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Sean Murphy cover takes us back to ‘Reign of the Supermen’

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I had taken a break from comics during the whole “Death of Superman”/”Reign of the Supermen” era, yet I’m a little excited by this mysterious cover unveiled today by Sean Murphy (The Wake, Punk Rock Jesus). Even those readers who weren’t around for the early-’90s storyline will undoubtedly recognize the Man of Steel/John Henry Irons/Steel, the Man of Tomorrow/Cyborg Superman, the Last Son of Krypton/Eradicator and the Metropolis Kid/Superboy, who arrived in Metropolis claiming to be Superman.

Murphy says he doesn’t know what the cover is for, but it’s a pretty safe bet that it’s part of DC Comics’ “Superman: Doomed” crossover, depicting the first major conflict in the New 52 between the Man of Steel and Doomsday, who was responsible for “The Death of Superman” 22 years ago.

Update: As a helpful commenter below points out, PreviewsWorld states Murphy’s cover is the 75th anniversary variant for Superman Unchained #6, due out on March 19.

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Steve Rude reveals ‘Adventures of Superman’ cover, backstory

rude-adventures1 Steve Rude has debuted the painted cover for his upcoming collaboration with Jerry Ordway on DC Comics’ digital-first Adventures of Superman — a 10-page story featuring none other than OMAC.

In his fan newsletter, the veteran article explained that his editor offered him several scripts, “but it wasn’t until we settled on something specifically catered to ‘The Dude Mentality’ — with characters most memorable to the 60′s and 70′s –  that things finally clicked. And what would fit the Dude mentality? How ’bout OMAC? Of the One Man Army Corps? As created by the great Jack Kirby back in ’75?”

But how did Rude connect with Ordway, well known for his runs as both an artist and a writer on DC’s The Adventures of Superman print series?

“Jerry submitted his script and we all loved it,” Rude said of his DC Digital First debut. “And after a hour or two of of finely tuned script discussion over the phone one afternoon, he and I were able to up the dramatics even further on the cool-meter.”

As for that cover: “Finally, I should mention that though DC’s budget didn’t permit the rates normally required by the Dude to paint this issues cover – I painted it anyway. Such sacrifices does one make in the name of proper presentation.”

Ordway and Rude’s Adventures of Superman story, “Seeds of Destruction,” is scheduled to premiere April 14 at DC Digital First.

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Early Superman cover art sells for $286,800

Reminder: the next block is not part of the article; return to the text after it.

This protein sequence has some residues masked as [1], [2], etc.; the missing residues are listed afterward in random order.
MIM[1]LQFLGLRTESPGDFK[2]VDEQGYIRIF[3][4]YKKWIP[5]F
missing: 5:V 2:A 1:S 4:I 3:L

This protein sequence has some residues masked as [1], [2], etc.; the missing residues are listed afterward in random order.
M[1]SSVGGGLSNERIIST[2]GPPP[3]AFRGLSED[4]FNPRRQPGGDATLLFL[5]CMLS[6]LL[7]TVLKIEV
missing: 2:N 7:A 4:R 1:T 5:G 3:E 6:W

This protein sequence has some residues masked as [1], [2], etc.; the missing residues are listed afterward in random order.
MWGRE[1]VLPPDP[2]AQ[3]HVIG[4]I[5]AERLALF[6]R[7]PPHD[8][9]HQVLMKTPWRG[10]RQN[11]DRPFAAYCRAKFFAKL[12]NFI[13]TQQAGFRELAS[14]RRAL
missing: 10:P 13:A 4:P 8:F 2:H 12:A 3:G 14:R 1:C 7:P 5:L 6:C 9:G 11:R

action comics15-cover artThe earliest original Superman cover art known to exist sold at auction over the weekend for $286,800, exceeding early estimates.

Fred Guardineer’s cover for Action Comics #15 (dated August 1939), on the fifth cover appearance of the Man of Steel, depicts the superhero aiding a distressed U.S. submarine on the ocean floor. It was purchased by Richard Evans of Bedrock City Comic Company in Houston.

“Guardineer’s cover is the earliest Superman cover art in existence, and an absolute treasure of comics history,” Ed Jaster, senior vice president of Heritage Auctions, said in a statement. “A price like this shows just how much collectors covet a rarity like this.”

A prolific Golden Age writer and artist, Guardineer created Zatara, whose first appearance in Action Comics #1 was overshadowed by the debut of Jerry Siegel and Joe Shuster’s Superman.

The Feb. 20-22 auction in New York City featured more than 1,200 lots, including the second part of the Don and Maggie Thompson collection. Highlights included: a near-mint copy of Amazing Fantasy #15, which sold for $191,200; Jack Kirby and Frank Giacola’s original cover art for Tales of Suspense #84, which fetched$167,300; and R. Crumb’s original art for the three-page story “Ducks Yas Yas” from Zap Comix #0, which went for $101,575.

Comics-inspired typographic prints might look good on your wall

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Comics fans searching for a visually bold yet affordable way to liven up a room may find something that suits their tastes, and their budgets, from GeekMyWall, which offers a line of striking typographic posters inspired by comics characters.

Harley Quinn, Batman, Green Lantern, Rorschach, V — they’re all represented in prints beginning at 11 inches by 17 inches or $25. Each figure is created from character-appropriate quotes. For instance, Wonder Woman is, “Of all people, you know who I am … …who the world needs me to be. I’m Wonder Woman.” And The Flash: “‘I’m getting lectured on child safety from a man who’s gone through four Robins?”

They’re also available as T-shirts. And if the comic characters aren’t for you, there are plenty of television- and movie-themed options.